A singular virtue: “Authenticity within the crisis of confidence”

Flinner, Michael



A Singular Virtue: "Authenticity Within the Crisis of Confidence" By: Michael Flinner (San Quentin Death Row / August 2020) Surely, everyone reading this must know at least one person suffering from the intense grip and agony of depression (moderate, severe, or otherwise) resulting from this seemingly perpetual, godawful societal lockdown that was originally slated for saving lives. It seems that everywhere we turn these days, we are subjected to gross violations of common sense, the likes of which remind us that progress often requires conciliation as well as inevitable conflict. Covid-19 has turned the world as we once knew and loved it, inside-out. Loneliness wasn't simply bad enough on its own, yet while still a sad affair, our law-makers have single-handedly transformed America into a vast oasis of loneliness by decree. With several months of lockdowns behind us and several ahead for sure, this is unyoking our nation's psyche one day at a time. While mental health experts are finding durable links between loneliness and depression, the adverse effects on our public's health grow increasingly worrisome with every passing week. People we know and love are dying. Prisoners are not exempt, and as such, are especially negatively-affected. I speak from experience when I suggest that cognitive effects are often long-lasting. Death Row is no picnic. Assorted other negative behavioral and sociological effects stem from the fear that has begun to disrupt our daily dose of healthy human interactions. People everywhere are growing suspicious, and they fear what they might never understand. We need to muster up the courage to be braver. We must find meaningful ways to interact while remembering that solitary confinement in all of its forms is still punishment --- self-quarantine, social distancing. What the part of the program is that? Have American politicians dropped the ball somewhere? Fortunately, proven solutions might actually exist. We're not talking about terminating systemic racism, defunding law-enforcement, or even ending white privilege as we know it. On the contrary. Much like the prison environment from which I pen this screed, answers to rampant violence, protests, and pandemics, can generally be found within the microcosms of society who're suffering from this new-world crisis. The human body is oriented toward health while hastening its antibodies and T-Cells to the areas that are in greatest distress. Allow me to apply this concept elsewhere --- to direct it to afflicted communities whom by case and cause are sharing not-so-similar healing agents --- people. The best-known method of healing people is to strengthen their immunities and resolve, right? So perhaps it should go without saying that a meaningful manner in which to sustainably restore the health of our increasingly-devastated societal microcosms, is to identify and support those healing agents whom have shouldered reclamation and revitalization of their communities. We need love, both tender and tough. Clearly, our nation's "antibodies" and those otherwise committed to our health and healing, are in need of one thing: the support of our law-makers, philanthropists, and concerned citizens who recognize their potential and willingness to temper and transform initiatives just like the one I have dedicated my redemption and rehabilitation to, found at facebook.com/Inmate Organs. Most law-makers do not move the needle. The national answer will only stem from a sustained effort to maximize the impact of the solutions that exist once we decide to remove the crisis of confidence. I believe that a prison-reform issue of this magnitude warrants participating in for anyone interested in the dignity otherwise discoverable in the human condition. Michael Flinner San Quentin, California. 94964 email: inmateorgans@web.de facebook.com/Inmate Organs twitter.com/inmateorgans 60Minutes Segment: bit.ly/inmateorgans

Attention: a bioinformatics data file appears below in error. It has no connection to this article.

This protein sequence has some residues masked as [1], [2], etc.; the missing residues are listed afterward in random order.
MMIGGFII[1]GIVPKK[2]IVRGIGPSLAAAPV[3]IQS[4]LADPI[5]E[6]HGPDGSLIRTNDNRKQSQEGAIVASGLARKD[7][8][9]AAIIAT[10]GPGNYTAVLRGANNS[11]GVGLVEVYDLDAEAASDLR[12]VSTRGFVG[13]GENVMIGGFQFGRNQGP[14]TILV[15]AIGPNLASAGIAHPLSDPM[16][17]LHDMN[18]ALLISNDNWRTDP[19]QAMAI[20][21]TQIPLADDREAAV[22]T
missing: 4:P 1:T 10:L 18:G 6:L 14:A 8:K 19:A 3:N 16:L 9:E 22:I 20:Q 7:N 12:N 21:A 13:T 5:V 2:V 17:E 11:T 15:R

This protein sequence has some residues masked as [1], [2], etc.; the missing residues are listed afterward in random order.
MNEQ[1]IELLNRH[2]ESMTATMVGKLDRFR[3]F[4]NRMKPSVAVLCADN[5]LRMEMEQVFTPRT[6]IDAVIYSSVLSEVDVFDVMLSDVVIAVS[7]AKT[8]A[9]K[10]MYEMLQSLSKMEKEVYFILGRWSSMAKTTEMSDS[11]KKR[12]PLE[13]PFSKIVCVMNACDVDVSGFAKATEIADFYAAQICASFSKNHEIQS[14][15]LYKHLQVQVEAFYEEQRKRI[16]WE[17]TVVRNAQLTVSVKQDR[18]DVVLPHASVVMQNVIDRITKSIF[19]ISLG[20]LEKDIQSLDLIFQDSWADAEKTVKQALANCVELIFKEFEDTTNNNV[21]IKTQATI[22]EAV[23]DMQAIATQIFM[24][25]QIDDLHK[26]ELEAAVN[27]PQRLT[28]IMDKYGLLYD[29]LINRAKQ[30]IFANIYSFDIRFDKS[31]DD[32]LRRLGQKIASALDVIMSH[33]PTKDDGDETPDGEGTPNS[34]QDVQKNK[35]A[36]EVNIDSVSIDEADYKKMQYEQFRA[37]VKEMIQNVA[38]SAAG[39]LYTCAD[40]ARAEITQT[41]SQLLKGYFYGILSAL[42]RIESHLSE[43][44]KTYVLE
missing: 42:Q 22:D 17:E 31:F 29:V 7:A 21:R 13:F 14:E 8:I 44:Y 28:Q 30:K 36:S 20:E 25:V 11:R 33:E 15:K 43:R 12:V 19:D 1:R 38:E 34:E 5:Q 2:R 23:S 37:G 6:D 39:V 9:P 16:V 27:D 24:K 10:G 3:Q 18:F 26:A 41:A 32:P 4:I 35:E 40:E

Author: Flinner, Michael

Author Location: California

Date: August 2020

Genre: Essay

Extent: 2 pages

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